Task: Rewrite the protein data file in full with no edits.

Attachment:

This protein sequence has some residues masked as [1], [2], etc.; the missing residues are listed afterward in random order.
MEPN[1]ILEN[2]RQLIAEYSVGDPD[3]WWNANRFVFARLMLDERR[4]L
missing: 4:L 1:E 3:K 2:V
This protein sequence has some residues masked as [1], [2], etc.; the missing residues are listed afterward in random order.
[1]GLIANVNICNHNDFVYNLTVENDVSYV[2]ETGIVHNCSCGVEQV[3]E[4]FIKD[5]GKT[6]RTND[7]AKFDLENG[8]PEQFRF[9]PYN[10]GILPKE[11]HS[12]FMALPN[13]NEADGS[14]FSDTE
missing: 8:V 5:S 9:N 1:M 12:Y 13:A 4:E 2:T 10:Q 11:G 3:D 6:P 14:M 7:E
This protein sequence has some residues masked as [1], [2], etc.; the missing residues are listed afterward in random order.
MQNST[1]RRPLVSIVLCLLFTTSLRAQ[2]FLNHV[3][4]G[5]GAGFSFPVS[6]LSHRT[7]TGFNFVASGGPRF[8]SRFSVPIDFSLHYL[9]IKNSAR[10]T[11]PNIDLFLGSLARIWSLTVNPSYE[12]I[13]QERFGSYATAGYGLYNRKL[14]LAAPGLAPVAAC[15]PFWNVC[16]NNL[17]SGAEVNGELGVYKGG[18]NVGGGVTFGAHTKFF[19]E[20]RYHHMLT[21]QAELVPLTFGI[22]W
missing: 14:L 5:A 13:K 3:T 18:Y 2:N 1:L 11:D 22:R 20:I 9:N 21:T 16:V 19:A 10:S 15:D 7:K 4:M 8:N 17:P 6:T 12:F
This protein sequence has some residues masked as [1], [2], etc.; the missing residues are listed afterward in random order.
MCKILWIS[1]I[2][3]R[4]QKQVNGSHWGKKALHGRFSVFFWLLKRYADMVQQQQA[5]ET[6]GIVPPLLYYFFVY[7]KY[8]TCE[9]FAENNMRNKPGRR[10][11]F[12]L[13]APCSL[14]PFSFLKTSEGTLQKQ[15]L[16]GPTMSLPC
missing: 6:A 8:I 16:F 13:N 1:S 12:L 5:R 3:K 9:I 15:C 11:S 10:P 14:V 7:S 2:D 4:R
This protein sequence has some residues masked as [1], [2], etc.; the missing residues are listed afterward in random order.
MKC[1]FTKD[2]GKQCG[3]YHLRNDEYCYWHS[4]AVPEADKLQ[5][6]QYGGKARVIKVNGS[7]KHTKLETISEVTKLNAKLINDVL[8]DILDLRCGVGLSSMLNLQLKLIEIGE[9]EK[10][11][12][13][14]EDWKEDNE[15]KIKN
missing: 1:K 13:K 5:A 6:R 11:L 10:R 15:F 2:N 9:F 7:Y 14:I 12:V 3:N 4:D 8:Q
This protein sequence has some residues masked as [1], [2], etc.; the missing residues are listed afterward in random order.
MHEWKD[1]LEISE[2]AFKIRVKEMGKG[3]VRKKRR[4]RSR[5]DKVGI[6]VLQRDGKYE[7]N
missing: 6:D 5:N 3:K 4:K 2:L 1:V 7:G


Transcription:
This protein sequence has some residues masked as [1], [2], etc.; the missing residues are listed afterward in random order.
MEPN[1]ILEN[2]RQLIAEYSVGDPD[3]WWNANRFVFARLMLDERR[4]L
missing: 4:L 1:E 3:K 2:V
This protein sequence has some residues masked as [1], [2], etc.; the missing residues are listed afterward in random order.
[1]GLIANVNICNHNDFVYNLTVENDVSYV[2]ETGIVHNCSCGVEQV[3]E[4]FIKD[5]GKT[6]RTND[7]AKFDLENG[8]PEQFRF[9]PYN[10]GILPKE[11]HS[12]FMALPN[13]NEADGS[14]FSDTE
missing: 8:V 5:S 9:N 1:M 12:Y 13:A 4:E 2:T 10:Q 11:G 3:D 6:P 14:M 7:E
This protein sequence has some residues masked as [1], [2], etc.; the missing residues are listed afterward in random order.
MQNST[1]RRPLVSIVLCLLFTTSLRAQ[2]FLNHV[3][4]G[5]GAGFSFPVS[6]LSHRT[7]TGFNFVASGGPRF[8]SRFSVPIDFSLHYL[9]IKNSAR[10]T[11]PNIDLFLGSLARIWSLTVNPSYE[12]I[13]QERFGSYATAGYGLYNRKL[14]LAAPGLAPVAAC[15]PFWNVC[16]NNL[17]SGAEVNGELGVYKGG[18]NVGGGVTFGAHTKFF[19]E[20]RYHHMLT[21]QAELVPLTFGI[22]W
missing: 14:L 5:A 13:K 3:T 18:Y 2:N 1:L 11:D 22:R 20:I 9:N 21:T 16:V 19:A 10:S 15:D 7:K 4:M 8:N 17:P 6:T 12:F
This protein sequence has some residues masked as [1], [2], etc.; the missing residues are listed afterward in random order.
MCKILWIS[1]I[2][3]R[4]QKQVNGSHWGKKALHGRFSVFFWLLKRYADMVQQQQA[5]ET[6]GIVPPLLYYFFVY[7]KY[8]TCE[9]FAENNMRNKPGRR[10][11]F[12]L[13]APCSL[14]PFSFLKTSEGTLQKQ[15]L[16]GPTMSLPC
missing: 6:A 8:I 16:F 13:N 1:S 12:L 5:R 3:K 9:I 15:C 11:S 10:P 14:V 7:S 2:D 4:R
This protein sequence has some residues masked as [1], [2], etc.; the missing residues are listed afterward in random order.
MKC[1]FTKD[2]GKQCG[3]YHLRNDEYCYWHS[4]AVPEADKLQ[5][6]QYGGKARVIKVNGS[7]KHTKLETISEVTKLNAKLINDVL[8]DILDLRCGVGLSSMLNLQLKLIEIGE[9]EK[10][11][12][13][14]EDWKEDNE[15]KIKN
missing: 1:K 13:K 5:A 6:R 11:L 10:R 15:F 2:N 9:F 7:Y 14:I 12:V 3:N 4:D 8:Q
This protein sequence has some residues masked as [1], [2], etc.; the missing residues are listed afterward in random order.
MHEWKD[1]LEISE[2]AFKIRVKEMGKG[3]VRKKRR[4]RSR[5]DKVGI[6]VLQRDGKYE[7]N
missing: 6:D 5:N 3:K 4:K 2:L 1:V 7:G